An awkward hybrid of Spike Lee's Hurricane Katrina doc When the Levees Broke and resettlement culture shock movies like Lost Boys of Sudan, Desert Bayou barely skims the surface of its toxic waters. I'm convinced there's a fascinating film to be made about the 600 mostly black New Orleans residents who were shipped—without their consent—to mostly white Utah in the days following Hurricane Katrina, but director Alex LeMay lacks the light touch and serious analysis needed to do it. ANNIE WAGNER Living Room Theaters.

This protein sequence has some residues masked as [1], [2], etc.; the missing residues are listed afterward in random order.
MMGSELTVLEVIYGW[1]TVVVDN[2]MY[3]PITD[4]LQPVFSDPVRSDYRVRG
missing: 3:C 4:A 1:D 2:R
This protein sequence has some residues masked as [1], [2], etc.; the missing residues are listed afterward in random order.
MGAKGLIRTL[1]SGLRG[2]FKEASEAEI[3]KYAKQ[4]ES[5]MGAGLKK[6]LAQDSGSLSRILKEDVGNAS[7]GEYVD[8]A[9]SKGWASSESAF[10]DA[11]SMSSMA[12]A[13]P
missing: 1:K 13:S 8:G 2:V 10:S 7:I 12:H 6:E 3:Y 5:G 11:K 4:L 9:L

Voting fetishists rejoice! Director Katy Chevigny profiles "an eclectic group of voters on election day 2004." Yeah, that's how you like it! Northwest Film Center's Whitsell Auditorium.
For Life Against the War
In 1967, a bunch of angry artists put together For Life Against the War, a collection of 60 short films "for life and against the war." Four decades later, a similar collection has been put together, with 26 new short films protesting a whole new war, called For Life Against the War... Again. Screens in two parts, on Tuesday and Wednesday. More info: cinemaproject.org. Cinema Project at New American Art Union.
and the Real Girl